3. There is relief to be found in Christ. “O wretched man that I am! who shall deliver me from the body of this death? I thank God through Jesus Christ our Lord.” We must not be overcome or overly depressed by our sin. Rather, we must heed those wonderful words of John. “If we confess our sins, he is faithful and just to forgive us our sins, and to cleanse us from all unrighteousness,” 1 John 1:9. These blessed words, sandwiched between two verses in which stern words remind us of our undeniable sinfulness. One verse I have already quoted: “If we say that we have no sin, we deceive ourselves, and the truth is not in us” 1 John 1:8. The other reminds us of the crime involved in denying our sinfulness. “If we say that we have not sinned, we make him a liar, and his word is not in us,” 1 John 1:10.
As I say, in between these two darkly true statements is the sunshine of mercy and grace. Confession of our sins brings forgiveness and cleansing from One Who is ‘faithful and just’, that is, He is faithful to His merciful promise of pardon to the repentant sinner and is ‘just’, in that He cannot punish our sins in us as they were punished in Christ upon the cross. From Christ’s blood-shedding there springs the blessing of cleansing from ‘all unrighteousness’! O how sweet is the glorious truth of the substitutionary death of Christ! Old Isaiah the prophet rejoiced in it some seven hundred years before it took place.
“Surely he hath borne our griefs, and carried our sorrows: yet we did esteem him stricken, smitten of God, and afflicted. But he was wounded for our transgressions, he was bruised for our iniquities: the chastisement of our peace was upon him; and with his stripes we are healed. All we like sheep have gone astray; we have turned every one to his own way; and the LORD hath laid on him the iniquity of us all,” Isaiah 53:4-6.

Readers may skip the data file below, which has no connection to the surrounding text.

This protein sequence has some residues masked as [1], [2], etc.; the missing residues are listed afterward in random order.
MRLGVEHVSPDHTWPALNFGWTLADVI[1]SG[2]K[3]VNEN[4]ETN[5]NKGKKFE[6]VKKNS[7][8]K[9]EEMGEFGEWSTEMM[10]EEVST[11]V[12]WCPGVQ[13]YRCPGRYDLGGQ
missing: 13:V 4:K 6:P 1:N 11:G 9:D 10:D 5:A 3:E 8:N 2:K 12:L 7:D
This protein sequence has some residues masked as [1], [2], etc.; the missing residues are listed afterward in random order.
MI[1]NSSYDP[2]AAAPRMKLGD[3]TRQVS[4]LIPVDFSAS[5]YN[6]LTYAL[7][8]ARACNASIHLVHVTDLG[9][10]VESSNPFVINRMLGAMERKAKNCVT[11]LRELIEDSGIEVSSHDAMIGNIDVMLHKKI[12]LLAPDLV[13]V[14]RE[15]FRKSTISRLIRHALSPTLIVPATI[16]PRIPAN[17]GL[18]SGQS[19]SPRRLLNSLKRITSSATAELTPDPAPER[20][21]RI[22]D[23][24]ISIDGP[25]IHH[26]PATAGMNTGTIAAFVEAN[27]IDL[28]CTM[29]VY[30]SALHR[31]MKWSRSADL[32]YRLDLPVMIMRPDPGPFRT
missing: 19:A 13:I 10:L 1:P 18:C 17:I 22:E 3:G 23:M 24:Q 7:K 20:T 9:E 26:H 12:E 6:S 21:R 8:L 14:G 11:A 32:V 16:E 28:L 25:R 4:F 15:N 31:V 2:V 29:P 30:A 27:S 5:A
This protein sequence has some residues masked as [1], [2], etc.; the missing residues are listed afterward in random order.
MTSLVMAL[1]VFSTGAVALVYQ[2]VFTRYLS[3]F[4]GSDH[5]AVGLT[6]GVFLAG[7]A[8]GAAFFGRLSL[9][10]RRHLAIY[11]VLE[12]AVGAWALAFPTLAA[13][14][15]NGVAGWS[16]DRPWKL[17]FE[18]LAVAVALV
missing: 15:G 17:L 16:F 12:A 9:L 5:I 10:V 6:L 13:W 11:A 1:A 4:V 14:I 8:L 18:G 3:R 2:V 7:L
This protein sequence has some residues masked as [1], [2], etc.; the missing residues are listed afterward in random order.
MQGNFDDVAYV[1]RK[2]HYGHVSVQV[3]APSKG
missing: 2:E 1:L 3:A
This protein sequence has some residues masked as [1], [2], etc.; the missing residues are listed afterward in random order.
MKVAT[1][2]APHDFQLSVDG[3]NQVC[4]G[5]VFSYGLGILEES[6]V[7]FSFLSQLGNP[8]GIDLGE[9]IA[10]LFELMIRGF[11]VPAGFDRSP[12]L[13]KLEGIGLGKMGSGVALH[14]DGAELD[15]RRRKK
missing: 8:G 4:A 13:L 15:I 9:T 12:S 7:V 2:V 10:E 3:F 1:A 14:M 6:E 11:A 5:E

II. HOWEVER, WE MUST NOT READ THESE VERSES AND THEN EXCUSE OURSELVES OF SIN
It would be all too easy to misunderstand the implication of these words and say of them that they are saying that I cannot stop sinning therefore I am not to blame for my sinfulness!
1. Please note carefully that despite his open acknowledgement of his unconquerable sin, Paul indicates that he continually seeks to resist it. That is what he says in the verses 24 and 25 he seeks a deliverance from his sin through “Jesus Christ our Lord”.
We Christians have two natures. One is the old Adamic nature, inherited from our fathers. It produces the wickedness of which all men are guilty. “For the time past of our life may suffice us to have wrought the will of the Gentiles, when we walked in lasciviousness, lusts, excess of wine, revellings, banquetings, and abominable idolatries,” 1 Peter 4:3.
It is ‘incurably’ sinful. But the Christian has another nature, placed within him by divine grace at his regeneration. “According as his divine power hath given unto us all things that pertain unto life and godliness, through the knowledge of him that hath called us to glory and virtue: whereby are given unto us exceeding great and precious promises: that by these ye might be partakers of the divine nature, having escaped the corruption that is in the world through lust,” 2 Peter 1:3-4.
We have been given a nature akin to God’s holy nature, with the exception of His divine attributes, His omnipotence, omnipresence, omniscience etc. We are however, as Peter says, partakers of the holy nature. “We know that whosoever is born of God sinneth not; but he that is begotten of God keepeth himself, and that wicked one toucheth him not.” 1 John 5:18. James speaks of this ‘keeping’ of ourselves. “Pure religion and undefiled before God and the Father is this, To visit the fatherless and widows in their affliction, and to keep himself unspotted from the world,” James 1:27.
There is a resistance to sin within each true believer.